Soccer Sports Business

The Life Of A Soccer Agent During The Transfer Window

In my last article, I discussed the preparations that I undertook to ensure that my actions during the Transfer Window were as effective as possible.  For those of you new to soccer, the Transfer Windows are the two main periods in the year when soccer clubs can buy and sell players (players on free transfers can sign for a club at any time).  In the MLS we have just completed the mid-season Transfer Window which ran from 15th June – 15th August.  The primary MLS Transfer Window opens on 15th January 2009 and closes on 15th April 2009.

This was an extremely productive Transfer Window for all the obvious reasons but also because it greatly assisted in increasing the exposure of my company, Max Eppel Soccer Agency LLC (“MESA”), via the acquisition of new players.  This was an unexpected bonus (purely because my marketing/PR was necessarily placed on hold during the Transfer Window due to time constraints) but one which any Agent will appreciate because it shows that all the hard work really pays off.  Watching the company grow is one of the most rewarding aspects of the job. Please click on for more information on MESA.

On the same point, I would like to thank Darren and because the 2 particular players that signed with MESA during this Transfer Window discovered my company through my previous contributions to this website.

The actual logistics of a day in my life during the Transfer Window are as follows.  A usual day begins at 5.00am PST wherein I make a cup of tea with tea bags specially brought over from England (even though I’ve been in the USA for just over 2 years and enjoy almost every aspect of American living I’m afraid I’ll never be converted to coffee!).  Once I’ve reviewed the previous day’s notes I ensure that I’m ready to go for 6.00am PST which is when the East coast soccer clubs begin their working days and is just after lunch in Europe.  I also remind myself before each call or email that these Directors of Soccer, Head Coaches and General Managers (“decision-makers”) are extremely busy people.  They will be totally inundated with calls from players, scouts and Agents at this time of year, as well as having to review hundreds, possibly even thousands, of Resumes and DVD’s.  It is important to get the presentation correct.  Be succinct, courteous and enthusiastic whether on the phone or via email.  A degree of persistence is necessary here as it is relatively rare to actually get hold of these people straight away.  Chasing the decision-makers is a major part of the Agent’s job and to take “rejection” personally is fatal.  I have a particularly thick skin which was honed through several years of representing clients in Court in England during my legal career – I had no idea at the time that making complicated legal arguments in front of a Judge would stand me in such good stead in the future.

Once the relationships have been developed between Agent and club it becomes a whole lot easier as the club begins to call you on the back of previous successful placements of players but this only comes with time and it can’t be expected from the outset.

Once I have spoken to the relevant decision-maker and he identifies to me what type of player the club is searching for my job is to then send them appropriate Resumes with DVDs wherever possible.  A degree of judgment now becomes necessary.  There is no point, generally speaking, sending the club players who have not yet played to a high enough standard as they simply won’t be selected and my reputation suffers.  The other side of that dialectic is not to send them players who are already playing at a higher level than that particular club because more often than not the player will not want to sign a contract.  Remember, an Agent’s job is to always act in the best interests of his client.  This must be balanced with establishing a solid working relationship with the decision-makers – not always an easy task.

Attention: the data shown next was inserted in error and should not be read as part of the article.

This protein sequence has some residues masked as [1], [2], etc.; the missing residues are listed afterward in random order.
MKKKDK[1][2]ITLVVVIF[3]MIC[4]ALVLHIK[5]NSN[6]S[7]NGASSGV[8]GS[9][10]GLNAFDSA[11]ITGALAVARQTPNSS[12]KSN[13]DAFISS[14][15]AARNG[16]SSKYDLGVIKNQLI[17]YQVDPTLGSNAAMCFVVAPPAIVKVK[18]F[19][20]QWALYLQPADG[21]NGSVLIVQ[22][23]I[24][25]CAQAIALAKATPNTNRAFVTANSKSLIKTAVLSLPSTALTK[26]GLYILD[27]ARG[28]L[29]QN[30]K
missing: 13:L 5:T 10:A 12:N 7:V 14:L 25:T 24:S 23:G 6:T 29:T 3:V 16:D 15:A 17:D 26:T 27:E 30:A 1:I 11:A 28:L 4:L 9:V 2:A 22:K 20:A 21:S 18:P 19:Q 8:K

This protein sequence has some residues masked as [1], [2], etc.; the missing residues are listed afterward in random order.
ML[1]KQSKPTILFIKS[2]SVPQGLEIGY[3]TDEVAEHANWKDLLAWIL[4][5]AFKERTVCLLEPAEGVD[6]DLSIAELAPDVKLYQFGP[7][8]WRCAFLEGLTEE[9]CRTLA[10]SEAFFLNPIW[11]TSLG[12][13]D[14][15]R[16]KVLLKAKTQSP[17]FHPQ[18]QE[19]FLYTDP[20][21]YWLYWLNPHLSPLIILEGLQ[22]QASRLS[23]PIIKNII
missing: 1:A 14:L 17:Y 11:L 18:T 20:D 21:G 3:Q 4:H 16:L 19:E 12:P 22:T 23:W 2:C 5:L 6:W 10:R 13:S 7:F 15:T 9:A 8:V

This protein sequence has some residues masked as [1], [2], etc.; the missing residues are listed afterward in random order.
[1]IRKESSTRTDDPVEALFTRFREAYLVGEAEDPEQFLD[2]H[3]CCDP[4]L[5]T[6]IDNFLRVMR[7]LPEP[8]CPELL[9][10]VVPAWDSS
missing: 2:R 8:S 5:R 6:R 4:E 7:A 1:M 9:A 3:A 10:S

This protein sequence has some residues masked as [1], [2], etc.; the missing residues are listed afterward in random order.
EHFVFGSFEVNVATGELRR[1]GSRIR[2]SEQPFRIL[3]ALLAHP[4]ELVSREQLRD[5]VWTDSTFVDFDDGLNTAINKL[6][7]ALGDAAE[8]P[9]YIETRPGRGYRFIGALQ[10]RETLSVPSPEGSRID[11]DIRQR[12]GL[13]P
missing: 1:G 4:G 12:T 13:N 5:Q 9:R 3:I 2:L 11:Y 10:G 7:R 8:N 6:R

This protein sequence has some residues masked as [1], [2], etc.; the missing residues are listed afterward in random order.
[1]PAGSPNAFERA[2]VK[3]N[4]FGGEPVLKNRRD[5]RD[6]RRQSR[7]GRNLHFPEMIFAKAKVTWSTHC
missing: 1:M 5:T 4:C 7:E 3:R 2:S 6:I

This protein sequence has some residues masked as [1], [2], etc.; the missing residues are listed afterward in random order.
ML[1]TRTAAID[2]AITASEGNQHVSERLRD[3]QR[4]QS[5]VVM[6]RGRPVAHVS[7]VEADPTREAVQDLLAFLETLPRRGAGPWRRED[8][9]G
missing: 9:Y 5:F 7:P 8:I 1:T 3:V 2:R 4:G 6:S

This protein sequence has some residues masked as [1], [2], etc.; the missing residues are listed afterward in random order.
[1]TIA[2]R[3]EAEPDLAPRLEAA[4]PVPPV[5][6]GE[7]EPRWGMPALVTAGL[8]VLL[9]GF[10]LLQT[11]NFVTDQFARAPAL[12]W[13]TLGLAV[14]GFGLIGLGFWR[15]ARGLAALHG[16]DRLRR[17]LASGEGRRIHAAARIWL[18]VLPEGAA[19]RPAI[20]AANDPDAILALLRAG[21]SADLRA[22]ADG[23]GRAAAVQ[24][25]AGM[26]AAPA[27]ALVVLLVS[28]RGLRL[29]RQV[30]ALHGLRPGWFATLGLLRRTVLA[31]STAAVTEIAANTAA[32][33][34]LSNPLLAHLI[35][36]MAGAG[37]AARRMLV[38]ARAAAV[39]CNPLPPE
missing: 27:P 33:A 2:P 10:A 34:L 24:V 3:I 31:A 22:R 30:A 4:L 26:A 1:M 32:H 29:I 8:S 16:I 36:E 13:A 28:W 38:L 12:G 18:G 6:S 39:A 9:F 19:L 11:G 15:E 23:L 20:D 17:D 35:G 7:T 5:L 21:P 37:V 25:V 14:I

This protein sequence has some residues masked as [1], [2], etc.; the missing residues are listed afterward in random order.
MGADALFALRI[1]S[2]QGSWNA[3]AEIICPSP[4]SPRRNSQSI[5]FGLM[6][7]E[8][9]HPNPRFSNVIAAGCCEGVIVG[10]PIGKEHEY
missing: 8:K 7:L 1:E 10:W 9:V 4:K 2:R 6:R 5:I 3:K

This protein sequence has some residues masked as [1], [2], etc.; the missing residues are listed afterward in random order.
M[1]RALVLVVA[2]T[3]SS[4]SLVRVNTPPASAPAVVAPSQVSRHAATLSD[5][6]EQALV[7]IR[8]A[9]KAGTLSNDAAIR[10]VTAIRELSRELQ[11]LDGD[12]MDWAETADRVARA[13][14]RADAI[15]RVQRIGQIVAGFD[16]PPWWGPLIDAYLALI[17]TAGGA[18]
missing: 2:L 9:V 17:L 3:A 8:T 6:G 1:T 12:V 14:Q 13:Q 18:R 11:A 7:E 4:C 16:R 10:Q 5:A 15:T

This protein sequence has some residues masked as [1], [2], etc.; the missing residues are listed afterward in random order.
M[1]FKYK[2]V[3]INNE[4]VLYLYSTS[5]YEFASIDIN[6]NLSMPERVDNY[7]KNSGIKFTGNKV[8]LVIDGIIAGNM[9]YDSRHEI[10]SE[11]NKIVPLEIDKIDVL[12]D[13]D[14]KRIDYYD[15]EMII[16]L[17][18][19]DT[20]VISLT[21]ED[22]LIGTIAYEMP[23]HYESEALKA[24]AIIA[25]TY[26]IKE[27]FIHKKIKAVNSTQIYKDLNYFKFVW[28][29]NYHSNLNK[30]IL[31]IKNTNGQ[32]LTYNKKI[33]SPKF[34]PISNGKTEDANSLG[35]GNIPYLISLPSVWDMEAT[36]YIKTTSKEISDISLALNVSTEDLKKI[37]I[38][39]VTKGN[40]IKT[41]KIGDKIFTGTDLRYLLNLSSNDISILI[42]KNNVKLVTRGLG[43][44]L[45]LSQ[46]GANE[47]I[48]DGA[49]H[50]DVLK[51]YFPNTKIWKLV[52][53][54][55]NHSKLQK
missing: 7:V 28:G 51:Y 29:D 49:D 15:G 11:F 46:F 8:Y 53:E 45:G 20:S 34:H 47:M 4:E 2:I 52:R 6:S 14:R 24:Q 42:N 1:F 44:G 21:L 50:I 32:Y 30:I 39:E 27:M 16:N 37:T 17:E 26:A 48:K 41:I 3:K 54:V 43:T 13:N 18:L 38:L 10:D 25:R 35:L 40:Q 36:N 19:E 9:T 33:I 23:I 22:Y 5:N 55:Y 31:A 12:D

I can’t be certain without checking how many calls are made and emails sent out per day during the Transfer Window but it’s probably well over 100.  What is exciting is that one never knows which call or email will be the start of the process that clinches the next deal.  There is nothing more rewarding than watching the deal take shape, especially for a dedicated soccer man such as myself.

Once the decision-maker has received the Resumes and DVDs it is then a question of giving them a reasonable amount of time to review the contents and then chasing politely but firmly until a response is given.  This is an important part of the deal-making process.  One doesn’t want to come across as too pushy, but again, it has to be balanced with the fact that a major part of an Agent’s job is to place players at clubs.

If there is interest in the player it then becomes a question of deciding whether the player is good enough to sign a contract with the club immediately or, as is more common, he is invited for a trial.  Once the preliminaries are completed it is then down to the player to perform well during the trial which is of course something the Agent has absolutely no control over.  One thing to be aware of is that not every player will necessarily want to go to every club to which a trial has been arranged on his behalf.  It is crucial to check with your player before undertaking all the work or run the risk of looking unprofessional to the club and indeed your own player by arranging a needless trial.  Whether the trial goes well or not, you will be hearing about it.  If it goes well, the negotiations begin and terms are agreed prior to signing the contract.  If it is unsuccessful, well, it’s straight on to the next one.